Whenever a new scientific report on the climate crisis is published, I want to bury my head in the sand. So when the latest Intergovernmental Panel on Climate Change (IPCC) report dropped like an unwanted mixtape on the 28th of February, I was hesitant to open it. The report focuses on the impacts of climate change, as well how vulnerable and equipped to adapt the world is, you see. And who wants to read more confirmation of the fact that we are well and truly doomed?
But after hours of looking over the report, I felt oddly calm. Although the IPCC report does tend to confirm some of our biggest fears, it’s also up to date with the latest knowledge needed to tackle the climate crisis. The window to save the world is small, but we have the research to help us do it. All that’s required now is, er, action. No biggie, eh?
There were many shocking findings in the new IPCC report, but here were some of there biggest takeaways:
The climate crisis is affecting nearly half of the world’s population
The report has found that “approximately 3.3 to 3.6 billion people live in contexts that are highly vulnerable to climate change”, meaning that a good half of the world’s population already feels the effects of the climate crisis and suffers from water shortages.
“This report is a dire warning about the consequences of inaction,” Hoesung Lee, chair of the IPCC, said. “It emphasises the urgency of immediate and more ambitious action to address climate risks. Half measures are no longer an option.” You can say that again.
People are experiencing the climate crisis drastically differently around the world depending on how marginalised they are
Various parts of the world experience the climate crisis differently and, in fact, those who are most responsible for emissions are also the most shielded from it. The report highlights that “vulnerability of ecosystems and people to climate change differs substantially among and within regions”, and that this is “driven by patterns of intersecting socio-economic development, unsustainable ocean and land use, inequity, marginalisation, historical and ongoing patterns of inequity, such as colonialism and governance.” This only confirms what many in the Global South have been saying for years.
Crop failures are increasing and we’re at the risk of collapsing food systems
The frequency of floods and extreme heat affects plants and how they grow. Not only is this terrible for the environment, but this also means that we’re seeing more and more crop failures, which puts us at risk of collapsing food systems. Notice how food in supermarkets seems to be getting more and more expensive? Some of that is already due to extreme weather. Just imagine how expensive it will get as the world gets even hotter…
“Above 1.5°C global warming increasing concurrent climate extremes will increase risk of simultaneous crop losses,” the report states. What will happen then? “These interacting impacts will increase food prices, reduce household incomes, and lead to health risks of malnutrition and climate-related mortality with no or low levels of adaptation, especially in tropical regions.”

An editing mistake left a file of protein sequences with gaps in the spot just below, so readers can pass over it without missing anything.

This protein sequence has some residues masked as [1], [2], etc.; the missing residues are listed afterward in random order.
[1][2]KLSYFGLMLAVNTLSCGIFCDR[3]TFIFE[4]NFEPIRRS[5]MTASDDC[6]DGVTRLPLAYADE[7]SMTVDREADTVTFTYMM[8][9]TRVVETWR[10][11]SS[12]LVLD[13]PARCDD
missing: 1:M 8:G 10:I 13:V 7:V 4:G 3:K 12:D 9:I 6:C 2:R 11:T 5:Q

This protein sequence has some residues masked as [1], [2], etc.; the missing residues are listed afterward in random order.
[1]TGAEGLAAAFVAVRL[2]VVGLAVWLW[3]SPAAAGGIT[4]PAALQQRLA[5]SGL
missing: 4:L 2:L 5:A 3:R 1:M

Even temporarily warming above 1.5 degrees is not an option
Some have suggested in the past that global heating could go over 1.5 degrees celsius and then come right back down, but the report strongly advises against that. “In any overshoot, there’s an increased risk of hitting tipping points and triggering feedback in the climate system, like permafrost thawing,” Linda Schneider from the Heinrich Boll Institute, an observer at the IPCC discussions, told the BBC. “That would make it a lot more difficult, it could make it impossible to get back below 1.5C.”
We need to conserve up to 50 per cent of the planet
Stopping greenhouse gas emissions is of course crucial, but equally important is the conservation of global biodiversity and the role it plays in absolutely everything. The IPCC report says we have to conserve “approximately 30 to 50 per cent of Earth’s land, freshwater and ocean areas, including currently near-natural ecosystems.”
Climate change is affecting our mental and physical health
There is more and more evidence that the climate crisis is not only affecting our physical health, but also our mental health.
How does it impact our physical health? Well, diseases will become more likely to spread in the coming decades and increased exposure to pollution will bring on climate-sensitive cardiovascular and respiratory distress. Also, extreme weather events will probably disrupt hospitals and other health services.
The report also found that “in assessed regions, some mental health challenges are associated with increasing temperatures, trauma from extreme weather and climate events, and loss of livelihoods and culture.” Signs of anxiety and stress in children, adolescents, the elderly and those with underlying health conditions are also expected to increase under further global heating. It’s time for the planet to chill out a bit – figuratively and literally.